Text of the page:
Bakeries in Paris have jumped on the gluten-free train.
Helmut Newcake, the first gluten-free bakery in the French capital, opened in 2011. Marie Tagliaferro, who was diagnosed with celiac disease as a 20-year-old student in pastry school, wanted to provide gluten-free French treats for everyone to enjoy, whether they have an intolerance to gluten or not, according to the establishment's official website, written in French.
"In the world of pastry, gluten-free is coming into its own," she said, as reported by Financial Review.
The shop, which is located less than 10 minutes away from the Galeries Lafayette in the 9th Arrondissement, has received much praise for its variety of French classical treats that are virtually indistinguishable from those of typical Parisian bakeries. Along with her husband, Francois, the duo provides gluten-free pastries and cakes to various establishments throughout the area.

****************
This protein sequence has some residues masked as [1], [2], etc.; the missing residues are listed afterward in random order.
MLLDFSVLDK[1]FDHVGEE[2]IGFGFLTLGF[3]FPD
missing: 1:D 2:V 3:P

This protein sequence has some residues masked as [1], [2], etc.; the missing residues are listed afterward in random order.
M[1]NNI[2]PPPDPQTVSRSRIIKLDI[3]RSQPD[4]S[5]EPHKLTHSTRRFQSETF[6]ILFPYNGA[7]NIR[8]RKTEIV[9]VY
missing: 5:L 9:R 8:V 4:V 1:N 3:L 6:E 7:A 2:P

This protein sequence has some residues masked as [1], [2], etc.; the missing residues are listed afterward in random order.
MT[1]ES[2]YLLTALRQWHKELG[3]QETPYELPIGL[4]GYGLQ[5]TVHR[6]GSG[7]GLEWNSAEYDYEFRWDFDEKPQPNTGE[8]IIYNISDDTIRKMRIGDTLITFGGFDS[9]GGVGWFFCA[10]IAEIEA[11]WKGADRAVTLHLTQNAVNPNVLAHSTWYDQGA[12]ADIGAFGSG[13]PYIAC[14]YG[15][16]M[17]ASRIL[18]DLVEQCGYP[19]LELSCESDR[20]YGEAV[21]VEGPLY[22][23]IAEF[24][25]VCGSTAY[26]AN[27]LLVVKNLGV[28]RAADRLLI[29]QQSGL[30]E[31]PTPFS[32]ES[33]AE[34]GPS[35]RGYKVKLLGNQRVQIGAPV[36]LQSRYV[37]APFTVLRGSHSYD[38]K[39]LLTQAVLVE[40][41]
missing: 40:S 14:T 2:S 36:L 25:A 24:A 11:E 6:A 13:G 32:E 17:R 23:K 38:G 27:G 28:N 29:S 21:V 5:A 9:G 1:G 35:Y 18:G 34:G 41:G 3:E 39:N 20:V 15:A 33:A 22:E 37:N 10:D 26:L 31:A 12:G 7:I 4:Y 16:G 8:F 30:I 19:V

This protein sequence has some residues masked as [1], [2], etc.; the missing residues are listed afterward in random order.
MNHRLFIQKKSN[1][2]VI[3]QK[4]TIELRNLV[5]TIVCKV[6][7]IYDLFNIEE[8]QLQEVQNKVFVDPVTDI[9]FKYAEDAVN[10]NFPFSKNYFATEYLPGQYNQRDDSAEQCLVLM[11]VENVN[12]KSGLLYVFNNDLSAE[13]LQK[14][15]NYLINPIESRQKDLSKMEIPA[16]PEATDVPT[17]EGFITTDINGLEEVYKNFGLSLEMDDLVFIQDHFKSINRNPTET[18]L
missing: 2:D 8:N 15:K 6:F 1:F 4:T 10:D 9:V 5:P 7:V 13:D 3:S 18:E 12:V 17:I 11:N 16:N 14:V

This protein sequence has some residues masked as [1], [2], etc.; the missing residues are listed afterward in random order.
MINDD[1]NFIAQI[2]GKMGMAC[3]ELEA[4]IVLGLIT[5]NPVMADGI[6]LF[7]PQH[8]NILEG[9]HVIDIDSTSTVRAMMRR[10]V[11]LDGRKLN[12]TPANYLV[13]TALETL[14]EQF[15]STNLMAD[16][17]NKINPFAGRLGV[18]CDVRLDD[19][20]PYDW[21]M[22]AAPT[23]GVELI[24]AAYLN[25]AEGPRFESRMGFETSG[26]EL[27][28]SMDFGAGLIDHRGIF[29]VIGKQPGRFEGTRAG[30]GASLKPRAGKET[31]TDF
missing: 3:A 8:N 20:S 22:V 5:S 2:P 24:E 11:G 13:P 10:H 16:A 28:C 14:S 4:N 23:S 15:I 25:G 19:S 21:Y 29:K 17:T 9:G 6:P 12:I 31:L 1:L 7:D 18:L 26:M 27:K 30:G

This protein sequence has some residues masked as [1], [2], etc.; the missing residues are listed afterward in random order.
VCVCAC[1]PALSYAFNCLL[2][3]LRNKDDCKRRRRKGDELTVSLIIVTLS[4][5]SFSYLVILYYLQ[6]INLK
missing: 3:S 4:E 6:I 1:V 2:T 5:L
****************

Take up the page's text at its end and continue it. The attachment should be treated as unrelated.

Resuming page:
Near the famous Louvre, French baker Eric Kayser of La Maison Kayser started to provide gluten-free bread and treats as many customers were yearning for a gluten-free alternative. It took 18 months of experimentation in order to develop a line of gluten-free offerings that were worthy to be served in his establishment.
"For a bakery it's disturbing to make gluten-free bread," explained Elodie de Montbron of La Maison Kayser. "It's more like a cake dough than a bread dough."
At various Parisian bakeries, starches, preservatives, and food-grade gums are not used to create gluten-free offerings, unlike similar products found in the United States. Therefore, there is one French delicacy that has proven too challenging to duplicate: the croissant.
"You can't try to copy everything," said de Montbron.